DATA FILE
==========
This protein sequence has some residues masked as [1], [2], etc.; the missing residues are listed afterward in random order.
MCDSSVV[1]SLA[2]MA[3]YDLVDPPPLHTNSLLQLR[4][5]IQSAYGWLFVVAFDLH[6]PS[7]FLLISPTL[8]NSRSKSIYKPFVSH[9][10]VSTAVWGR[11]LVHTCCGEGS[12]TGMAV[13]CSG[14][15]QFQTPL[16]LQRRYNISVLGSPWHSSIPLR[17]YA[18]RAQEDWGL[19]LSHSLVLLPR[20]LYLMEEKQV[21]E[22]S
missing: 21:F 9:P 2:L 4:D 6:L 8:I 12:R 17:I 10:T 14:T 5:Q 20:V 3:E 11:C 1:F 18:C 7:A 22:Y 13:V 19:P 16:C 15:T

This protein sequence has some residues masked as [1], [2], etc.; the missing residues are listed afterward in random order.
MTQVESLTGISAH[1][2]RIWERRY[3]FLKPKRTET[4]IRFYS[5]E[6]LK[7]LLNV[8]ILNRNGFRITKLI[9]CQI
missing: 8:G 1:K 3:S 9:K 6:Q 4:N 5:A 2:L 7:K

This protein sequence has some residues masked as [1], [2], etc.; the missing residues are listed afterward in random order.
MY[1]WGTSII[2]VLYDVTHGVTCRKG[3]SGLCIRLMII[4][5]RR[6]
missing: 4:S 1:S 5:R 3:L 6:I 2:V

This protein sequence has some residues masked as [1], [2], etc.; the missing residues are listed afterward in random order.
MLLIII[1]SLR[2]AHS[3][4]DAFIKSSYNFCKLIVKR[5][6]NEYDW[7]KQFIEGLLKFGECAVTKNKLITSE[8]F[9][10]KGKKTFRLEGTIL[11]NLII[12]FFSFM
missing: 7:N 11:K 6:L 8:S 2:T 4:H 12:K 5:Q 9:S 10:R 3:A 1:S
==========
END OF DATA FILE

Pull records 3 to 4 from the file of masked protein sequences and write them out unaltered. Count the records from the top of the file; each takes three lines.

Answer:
This protein sequence has some residues masked as [1], [2], etc.; the missing residues are listed afterward in random order.
MY[1]WGTSII[2]VLYDVTHGVTCRKG[3]SGLCIRLMII[4][5]RR[6]
missing: 4:S 1:S 5:R 3:L 6:I 2:V

This protein sequence has some residues masked as [1], [2], etc.; the missing residues are listed afterward in random order.
MLLIII[1]SLR[2]AHS[3][4]DAFIKSSYNFCKLIVKR[5][6]NEYDW[7]KQFIEGLLKFGECAVTKNKLITSE[8]F[9][10]KGKKTFRLEGTIL[11]NLII[12]FFSFM
missing: 7:N 11:K 6:L 8:S 2:T 4:H 12:K 5:Q 9:S 10:R 3:A 1:S